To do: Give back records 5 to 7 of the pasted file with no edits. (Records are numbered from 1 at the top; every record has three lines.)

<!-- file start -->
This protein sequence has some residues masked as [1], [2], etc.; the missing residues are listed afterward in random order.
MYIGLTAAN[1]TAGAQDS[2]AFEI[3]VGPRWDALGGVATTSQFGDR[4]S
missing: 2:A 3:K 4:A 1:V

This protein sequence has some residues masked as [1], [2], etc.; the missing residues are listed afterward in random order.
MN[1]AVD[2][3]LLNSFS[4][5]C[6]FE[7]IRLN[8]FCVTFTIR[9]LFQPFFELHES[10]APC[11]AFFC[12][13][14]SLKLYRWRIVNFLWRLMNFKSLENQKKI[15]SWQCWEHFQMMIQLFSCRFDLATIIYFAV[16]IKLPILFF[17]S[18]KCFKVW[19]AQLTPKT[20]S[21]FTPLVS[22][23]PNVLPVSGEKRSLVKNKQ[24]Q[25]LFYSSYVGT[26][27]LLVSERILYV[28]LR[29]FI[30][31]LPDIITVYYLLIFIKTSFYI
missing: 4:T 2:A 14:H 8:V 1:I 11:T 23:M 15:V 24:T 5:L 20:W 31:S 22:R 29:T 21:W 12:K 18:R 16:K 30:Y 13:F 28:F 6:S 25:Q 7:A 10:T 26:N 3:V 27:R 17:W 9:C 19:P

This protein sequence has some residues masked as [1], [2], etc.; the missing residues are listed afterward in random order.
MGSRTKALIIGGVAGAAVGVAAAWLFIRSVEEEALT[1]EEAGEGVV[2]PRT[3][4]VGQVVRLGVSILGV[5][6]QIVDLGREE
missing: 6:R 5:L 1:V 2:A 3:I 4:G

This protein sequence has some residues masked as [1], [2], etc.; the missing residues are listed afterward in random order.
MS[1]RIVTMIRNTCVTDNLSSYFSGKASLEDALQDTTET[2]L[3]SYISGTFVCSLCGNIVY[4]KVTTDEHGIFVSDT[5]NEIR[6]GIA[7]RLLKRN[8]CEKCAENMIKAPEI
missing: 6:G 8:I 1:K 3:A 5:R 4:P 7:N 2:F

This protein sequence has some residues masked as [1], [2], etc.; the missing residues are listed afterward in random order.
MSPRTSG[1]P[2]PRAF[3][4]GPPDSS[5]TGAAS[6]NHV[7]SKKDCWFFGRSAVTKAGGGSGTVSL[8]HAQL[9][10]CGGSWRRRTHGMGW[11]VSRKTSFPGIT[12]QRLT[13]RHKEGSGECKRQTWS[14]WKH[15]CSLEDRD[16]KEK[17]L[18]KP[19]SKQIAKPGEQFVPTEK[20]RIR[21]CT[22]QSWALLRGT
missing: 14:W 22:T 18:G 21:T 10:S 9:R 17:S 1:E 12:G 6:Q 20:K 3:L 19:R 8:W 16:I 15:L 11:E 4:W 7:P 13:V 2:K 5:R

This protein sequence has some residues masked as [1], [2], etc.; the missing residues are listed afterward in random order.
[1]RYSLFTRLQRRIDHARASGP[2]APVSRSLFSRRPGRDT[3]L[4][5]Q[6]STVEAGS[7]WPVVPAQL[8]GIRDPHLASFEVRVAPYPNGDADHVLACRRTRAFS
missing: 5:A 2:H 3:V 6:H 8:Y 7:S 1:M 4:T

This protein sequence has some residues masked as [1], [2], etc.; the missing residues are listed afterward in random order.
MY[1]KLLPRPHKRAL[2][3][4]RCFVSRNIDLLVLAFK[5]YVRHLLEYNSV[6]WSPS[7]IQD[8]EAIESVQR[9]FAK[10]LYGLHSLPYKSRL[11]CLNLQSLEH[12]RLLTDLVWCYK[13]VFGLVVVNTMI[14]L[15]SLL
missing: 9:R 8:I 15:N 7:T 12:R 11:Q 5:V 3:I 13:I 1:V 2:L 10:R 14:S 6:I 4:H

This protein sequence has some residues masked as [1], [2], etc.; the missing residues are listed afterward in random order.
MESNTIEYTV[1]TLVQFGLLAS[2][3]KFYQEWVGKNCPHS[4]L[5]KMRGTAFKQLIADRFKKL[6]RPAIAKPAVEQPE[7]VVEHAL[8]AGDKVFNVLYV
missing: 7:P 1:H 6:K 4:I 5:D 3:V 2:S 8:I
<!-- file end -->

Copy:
This protein sequence has some residues masked as [1], [2], etc.; the missing residues are listed afterward in random order.
MSPRTSG[1]P[2]PRAF[3][4]GPPDSS[5]TGAAS[6]NHV[7]SKKDCWFFGRSAVTKAGGGSGTVSL[8]HAQL[9][10]CGGSWRRRTHGMGW[11]VSRKTSFPGIT[12]QRLT[13]RHKEGSGECKRQTWS[14]WKH[15]CSLEDRD[16]KEK[17]L[18]KP[19]SKQIAKPGEQFVPTEK[20]RIR[21]CT[22]QSWALLRGT
missing: 14:W 22:T 18:G 21:T 10:S 9:R 17:S 1:E 12:G 6:Q 20:K 3:L 19:R 8:W 16:I 15:L 11:E 4:W 7:P 13:V 2:K 5:R

This protein sequence has some residues masked as [1], [2], etc.; the missing residues are listed afterward in random order.
[1]RYSLFTRLQRRIDHARASGP[2]APVSRSLFSRRPGRDT[3]L[4][5]Q[6]STVEAGS[7]WPVVPAQL[8]GIRDPHLASFEVRVAPYPNGDADHVLACRRTRAFS
missing: 5:A 2:H 3:V 6:H 8:Y 7:S 1:M 4:T

This protein sequence has some residues masked as [1], [2], etc.; the missing residues are listed afterward in random order.
MY[1]KLLPRPHKRAL[2][3][4]RCFVSRNIDLLVLAFK[5]YVRHLLEYNSV[6]WSPS[7]IQD[8]EAIESVQR[9]FAK[10]LYGLHSLPYKSRL[11]CLNLQSLEH[12]RLLTDLVWCYK[13]VFGLVVVNTMI[14]L[15]SLL
missing: 9:R 8:I 15:N 7:T 12:R 11:Q 5:V 3:I 13:I 1:V 2:L 10:R 14:S 6:I 4:H